NoDaLiDa 2023 - May 22-24, 2023
Extracting Sign Language Articulation from Videos with MediaPipe
This paper concerns evaluating methods for extracting phonological information of Swedish Sign Language signs from video data with MediaPipe's pose estimation. The methods involve estimating i) the articulation phase, ii) hand dominance (left vs. right), iii) the number of hands articulating (one- vs. two-handed signs) and iv) the sign's place of articulation. The results show that MediaPipe's tracking of the hands' location and movement in videos can be used to estimate the articulation phase of signs. Whereas the inclusion of transport movements improves the accuracy for the estimation of hand dominance and number of hands, removing transport movements is crucial for estimating a sign's place of articulation.
Who said what? Speaker Identification from Anonymous Minutes of Meetings
Daniel Holmer, Lars Ahrenberg, Julius Monsen, Arne Jönsson, Mikael Apel, Marianna Blix Grimaldi
We study the performance of machine learning techniques to the problem of identifying speakers at meetings from anonymous minutes issued afterwards. The data comes from board meetings of Sveriges Riksbank (Sweden's Central Bank). The data is split in two ways, one where each reported contribution to the discussion is treated as a data point, and another where all contributions from a single speaker have been aggregated. Using interpretable models we find that lexical features and topic models generated from speeches held by the board members outside of board meetings are good predictors of speaker identity. Combining topic models with other features gives prediction accuracies close to 80% on aggregated data, though there is still a sizeable gap in performance compared to a not easily interpreted BERT-based transformer model that we offer as a benchmark.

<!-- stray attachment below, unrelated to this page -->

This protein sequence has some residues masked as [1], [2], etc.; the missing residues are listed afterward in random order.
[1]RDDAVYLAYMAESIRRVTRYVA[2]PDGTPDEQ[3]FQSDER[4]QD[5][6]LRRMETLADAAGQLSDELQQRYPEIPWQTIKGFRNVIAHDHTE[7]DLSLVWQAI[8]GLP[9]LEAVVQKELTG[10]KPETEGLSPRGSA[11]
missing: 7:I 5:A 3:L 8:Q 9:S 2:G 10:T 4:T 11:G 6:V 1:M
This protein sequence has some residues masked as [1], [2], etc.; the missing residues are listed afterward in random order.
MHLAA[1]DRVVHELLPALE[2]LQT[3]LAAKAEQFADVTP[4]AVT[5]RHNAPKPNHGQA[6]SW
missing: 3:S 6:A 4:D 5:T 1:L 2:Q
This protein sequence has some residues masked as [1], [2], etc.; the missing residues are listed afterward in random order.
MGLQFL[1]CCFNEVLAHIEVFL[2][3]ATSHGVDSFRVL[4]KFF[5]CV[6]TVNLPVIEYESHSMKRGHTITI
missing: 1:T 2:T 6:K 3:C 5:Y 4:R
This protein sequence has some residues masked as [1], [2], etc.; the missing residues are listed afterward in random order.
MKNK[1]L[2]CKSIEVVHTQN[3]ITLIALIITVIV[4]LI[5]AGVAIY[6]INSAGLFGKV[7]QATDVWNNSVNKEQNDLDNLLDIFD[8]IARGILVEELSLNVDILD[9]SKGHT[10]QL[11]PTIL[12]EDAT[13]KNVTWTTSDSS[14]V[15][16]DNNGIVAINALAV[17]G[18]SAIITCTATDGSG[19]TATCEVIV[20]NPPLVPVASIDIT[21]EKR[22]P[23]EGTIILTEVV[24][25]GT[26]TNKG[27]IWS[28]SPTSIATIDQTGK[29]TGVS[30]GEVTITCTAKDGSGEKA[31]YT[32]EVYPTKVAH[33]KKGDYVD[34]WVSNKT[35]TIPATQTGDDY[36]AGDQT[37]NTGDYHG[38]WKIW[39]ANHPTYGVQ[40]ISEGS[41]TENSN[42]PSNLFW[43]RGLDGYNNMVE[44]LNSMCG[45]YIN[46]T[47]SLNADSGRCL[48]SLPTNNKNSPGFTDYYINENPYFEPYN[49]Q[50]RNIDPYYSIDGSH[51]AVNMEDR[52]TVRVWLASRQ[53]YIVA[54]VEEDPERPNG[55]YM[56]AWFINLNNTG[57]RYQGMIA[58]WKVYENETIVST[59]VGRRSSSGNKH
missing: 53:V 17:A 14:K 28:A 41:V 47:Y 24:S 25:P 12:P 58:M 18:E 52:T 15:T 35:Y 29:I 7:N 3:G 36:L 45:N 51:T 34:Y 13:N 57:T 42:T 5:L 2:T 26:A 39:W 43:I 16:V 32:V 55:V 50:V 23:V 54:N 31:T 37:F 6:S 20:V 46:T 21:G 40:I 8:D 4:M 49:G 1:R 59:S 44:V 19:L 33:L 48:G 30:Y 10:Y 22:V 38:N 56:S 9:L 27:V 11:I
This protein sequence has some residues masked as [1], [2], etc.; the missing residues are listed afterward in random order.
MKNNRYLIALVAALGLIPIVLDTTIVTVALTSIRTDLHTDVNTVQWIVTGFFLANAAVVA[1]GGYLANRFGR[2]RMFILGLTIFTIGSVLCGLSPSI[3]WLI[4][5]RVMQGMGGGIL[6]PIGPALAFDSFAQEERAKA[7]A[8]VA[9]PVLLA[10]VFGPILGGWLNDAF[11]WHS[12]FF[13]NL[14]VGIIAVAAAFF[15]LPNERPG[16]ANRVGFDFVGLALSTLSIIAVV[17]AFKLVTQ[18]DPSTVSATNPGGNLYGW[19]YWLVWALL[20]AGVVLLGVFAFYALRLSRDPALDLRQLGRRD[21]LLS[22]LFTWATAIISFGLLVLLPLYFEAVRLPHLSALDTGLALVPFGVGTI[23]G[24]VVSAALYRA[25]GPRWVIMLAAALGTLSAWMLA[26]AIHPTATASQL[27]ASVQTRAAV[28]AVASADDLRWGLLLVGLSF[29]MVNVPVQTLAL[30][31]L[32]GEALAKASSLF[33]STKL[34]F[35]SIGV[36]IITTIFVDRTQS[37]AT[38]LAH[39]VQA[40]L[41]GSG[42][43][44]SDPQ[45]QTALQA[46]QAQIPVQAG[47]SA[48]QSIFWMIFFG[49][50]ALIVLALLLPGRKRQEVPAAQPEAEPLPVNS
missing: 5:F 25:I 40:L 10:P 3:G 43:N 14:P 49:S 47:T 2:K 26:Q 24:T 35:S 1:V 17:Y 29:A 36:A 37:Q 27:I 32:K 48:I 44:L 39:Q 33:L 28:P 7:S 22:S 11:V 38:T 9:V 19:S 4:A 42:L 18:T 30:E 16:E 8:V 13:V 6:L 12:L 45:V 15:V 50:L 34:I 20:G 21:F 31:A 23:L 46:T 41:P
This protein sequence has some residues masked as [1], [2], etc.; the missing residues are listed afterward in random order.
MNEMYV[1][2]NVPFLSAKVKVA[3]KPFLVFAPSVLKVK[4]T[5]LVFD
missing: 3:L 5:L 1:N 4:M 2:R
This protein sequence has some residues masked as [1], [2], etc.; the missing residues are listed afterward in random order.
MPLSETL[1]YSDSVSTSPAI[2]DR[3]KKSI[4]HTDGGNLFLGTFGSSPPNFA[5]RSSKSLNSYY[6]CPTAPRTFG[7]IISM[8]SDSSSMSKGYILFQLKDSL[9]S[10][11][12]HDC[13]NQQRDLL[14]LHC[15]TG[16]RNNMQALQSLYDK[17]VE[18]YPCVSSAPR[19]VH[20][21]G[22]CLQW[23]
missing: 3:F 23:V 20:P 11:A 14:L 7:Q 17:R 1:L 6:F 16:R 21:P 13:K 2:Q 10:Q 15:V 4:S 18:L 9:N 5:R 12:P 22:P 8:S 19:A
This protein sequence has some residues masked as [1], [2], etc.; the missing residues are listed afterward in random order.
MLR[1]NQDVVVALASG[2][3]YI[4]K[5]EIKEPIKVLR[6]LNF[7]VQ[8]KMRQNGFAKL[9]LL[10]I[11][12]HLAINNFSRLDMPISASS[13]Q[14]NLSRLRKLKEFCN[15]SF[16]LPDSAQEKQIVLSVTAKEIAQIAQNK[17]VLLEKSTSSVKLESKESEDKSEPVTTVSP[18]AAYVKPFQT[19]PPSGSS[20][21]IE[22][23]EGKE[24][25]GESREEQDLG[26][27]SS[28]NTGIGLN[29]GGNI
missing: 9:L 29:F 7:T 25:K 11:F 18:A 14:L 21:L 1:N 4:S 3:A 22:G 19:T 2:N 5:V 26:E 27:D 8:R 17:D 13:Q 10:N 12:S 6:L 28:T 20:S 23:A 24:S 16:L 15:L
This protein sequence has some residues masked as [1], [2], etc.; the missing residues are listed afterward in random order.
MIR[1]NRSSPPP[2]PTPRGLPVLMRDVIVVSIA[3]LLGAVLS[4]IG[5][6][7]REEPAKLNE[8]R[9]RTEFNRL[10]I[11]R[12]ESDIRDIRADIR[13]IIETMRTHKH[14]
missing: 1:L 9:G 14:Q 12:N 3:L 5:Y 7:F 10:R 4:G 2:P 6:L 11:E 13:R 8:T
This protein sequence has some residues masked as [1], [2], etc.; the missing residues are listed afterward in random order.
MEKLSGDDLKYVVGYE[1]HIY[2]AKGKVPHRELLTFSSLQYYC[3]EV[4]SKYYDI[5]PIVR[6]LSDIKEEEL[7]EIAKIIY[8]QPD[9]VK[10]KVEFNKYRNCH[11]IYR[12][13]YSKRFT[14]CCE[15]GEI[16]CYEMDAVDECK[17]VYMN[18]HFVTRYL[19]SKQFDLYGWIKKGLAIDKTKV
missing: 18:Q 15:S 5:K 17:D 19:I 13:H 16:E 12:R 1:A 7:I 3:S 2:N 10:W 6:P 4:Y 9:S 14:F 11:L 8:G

NorQuAD: Norwegian Question Answering Dataset
Sardana Ivanova, Fredrik Aas Andreassen, Matias Jentoft, Sondre Wold, Lilja Øvrelid
In this paper we present NorQuAD: the first Norwegian question answering dataset for machine reading comprehension. The dataset consists of 4,752 manually created question-answer pairs. We here detail the data collection procedure and present statistics of the dataset. We also benchmark several multilingual and Norwegian monolingual language models on the dataset and compare them against human performance. The dataset will be made freely available.
Question Answering and Question Generation for Finnish
Ilmari Kylliäinen, Roman Yangarber
Recent advances in the field of language modeling have improved the state-of-the-art in question answering (QA) and question generation (QG). However, the development of modern neural models, their benchmarks, and datasets for training them has mainly focused on English. Finnish, like many other languages, faces a shortage of large QA/QG model training resources, which has prevented experimenting with state-of-the-art QA/QG fine-tuning methods. We present the first neural QA and QG models that work with Finnish. To train the models, we automatically translate the SQuAD dataset and then use normalization methods to reduce the amount of problematic data created during the translation. Using the synthetic data, together with the Finnish partition of the TyDi-QA dataset, we fine-tune several transformer-based models to both QA and QG and evaluate their performance. To the best of our knowledge, the resulting dataset is the first large-scale QA/QG resource for Finnish. This paper also sets the initial benchmarks for Finnish-language QA and QG.